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The Dinner Party - Documentary Film Review

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by Nadine Cresswell-Myatt (subscribe)
Freelance writer exploring Melbourne and beyond. If you enjoy the following article click on the Like button, Facebook it to your friends or subscribe. I'll update you with yummy and often free events. Like my photos? I instagram @redbagwilltravel
Published September 19th 2012
dinner party paul cox
Still from the Dinner Party a documentary by Paul Cox

Above is a group of people who should be dead. Except their lives were saved by others. They are all recipients of liver transplants.

It was a moving experience to attend the premiere of Paul Cox's documentary The Dinner Party. It was held at the Austin, the same hospital where these transplants took place. A hospital not accustomed to this version of theatre. The recipients and their families were in the audience as were many of the medical staff involved in their miraculous recoveries.

The Dinner Party is a simple film. On Boxing Day 2009, the well-known filmmaker, Paul Cox, received a liver transplant which saved his life. It also changed his life.

Suddenly the world was a different place where a simple smile, the glimpse of sky through a hospital window was endowed with beauty and meaning and worthy of celebration A self-confessed workaholic, Paul now found time to devote himself to another person and somewhere on his journey to recovery he met Rosie Raka, the young woman seated next to him above. Her life had also been saved by a donor.

I'm twice her age and her weight," said Paul. "I've become a lover and a giver. I have learnt that life is about giving and not about taking."

A year after his transplant, Paul Cox held a dinner party at his home where, with Rosie by his side, he gathered together other liver transplant survivors so they could tell their stories.

The hour long documentary is unscripted. It is simply a group of everyday people, like you and me, chatting over a dinner. There is laughter and near tears, jokes and a remembrance of past suffering.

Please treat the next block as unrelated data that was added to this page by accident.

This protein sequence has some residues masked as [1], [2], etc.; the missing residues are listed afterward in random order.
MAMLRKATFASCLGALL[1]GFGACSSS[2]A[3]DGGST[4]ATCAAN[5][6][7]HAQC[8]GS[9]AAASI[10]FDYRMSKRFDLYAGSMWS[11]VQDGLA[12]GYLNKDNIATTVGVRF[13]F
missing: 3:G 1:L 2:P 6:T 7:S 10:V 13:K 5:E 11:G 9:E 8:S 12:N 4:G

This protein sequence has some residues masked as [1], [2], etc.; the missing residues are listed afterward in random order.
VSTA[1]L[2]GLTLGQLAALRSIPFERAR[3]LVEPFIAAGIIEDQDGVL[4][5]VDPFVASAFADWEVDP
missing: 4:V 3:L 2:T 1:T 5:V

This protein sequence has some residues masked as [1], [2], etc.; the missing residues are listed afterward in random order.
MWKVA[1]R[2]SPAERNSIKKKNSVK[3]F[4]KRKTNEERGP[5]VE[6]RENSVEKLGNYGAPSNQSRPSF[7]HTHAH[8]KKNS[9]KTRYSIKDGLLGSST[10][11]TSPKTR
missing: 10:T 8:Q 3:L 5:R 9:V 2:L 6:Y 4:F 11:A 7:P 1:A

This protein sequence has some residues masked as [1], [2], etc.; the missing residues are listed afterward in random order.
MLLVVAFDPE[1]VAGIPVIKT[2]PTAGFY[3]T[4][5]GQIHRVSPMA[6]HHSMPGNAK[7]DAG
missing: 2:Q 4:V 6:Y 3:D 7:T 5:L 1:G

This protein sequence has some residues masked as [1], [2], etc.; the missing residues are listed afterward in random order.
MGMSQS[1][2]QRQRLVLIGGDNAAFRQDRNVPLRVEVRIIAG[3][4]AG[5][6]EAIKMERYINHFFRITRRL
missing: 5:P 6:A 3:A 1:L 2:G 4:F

There is the normal mix of introverts and extroverts. And one of the elements I really appreciated about the movie was the camera work, which gave each person equal time whether they spoke much or not. For much is inherent in unspoken glances and gestures.

Each experience was different, yet there were many similarities. Each person had knocked at death's door. Some had almost been admitted. One woman had said goodbye to family and friends, another young woman had been allowed a visit from her family dog in hospital to say her goodbyes. Both women were saved last minute when a donor's organ became available.

There is a gentle kind of voyeurism in this film. We do not care to enter this world but there is a fascination about how everyday people are changed under pressure. What is life like when your very existence depends on a phone call saying a donor's liver has become available? What are near death experiences like? A couple of the people had felt themselves crossing over. How is your life changed when you get a second chance at existence? How do you adapt to life knowing that your own life depended on another person's death.

The answer to the last question is that these people are all eternally grateful to the donors and the donor's families whose gift saved their lives. Words could not express their gratitude so thankfully the camera work, which captured certain looks, could.

Some had written to their donor families to thank them for the gift of life. One young woman had been unable to write (although she did so after making the movie) feeling that she needed to do something extraordinary with her life so that she could be worthy of the family's gift.

Yet what this film reinforces is that life itself is the gift.

As Nietzsche so famously said "That which does not kill us makes us stronger." What this film shows is that just as diamonds are forged deep underground under intense heat and pressure the human spirit is also forged by adversity.

There are absent guests at this dinner party. Perhaps a touch might have been to leave a couple of empty chairs amidst those of the eight survivors. Twenty per cent of people who need life saving transplants do not receive them. They die, too young.

This film does not state it, but the message is subtle. Perhaps we need to rethink that donor question on our driving licence.

Cox made The Dinner Party as a gift to the Austin hospital. He has also written a memoir Tales from the Cancer Ward the proceeds of which also go to the Austin. As well Cox has written a script for the movie Destiny, which will star David Wenham and is based on Cox's own experiences of recovery after his transplant.

You can read more about Paul Cox's story here.
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Why? Because the human spirit is forged by adversity.
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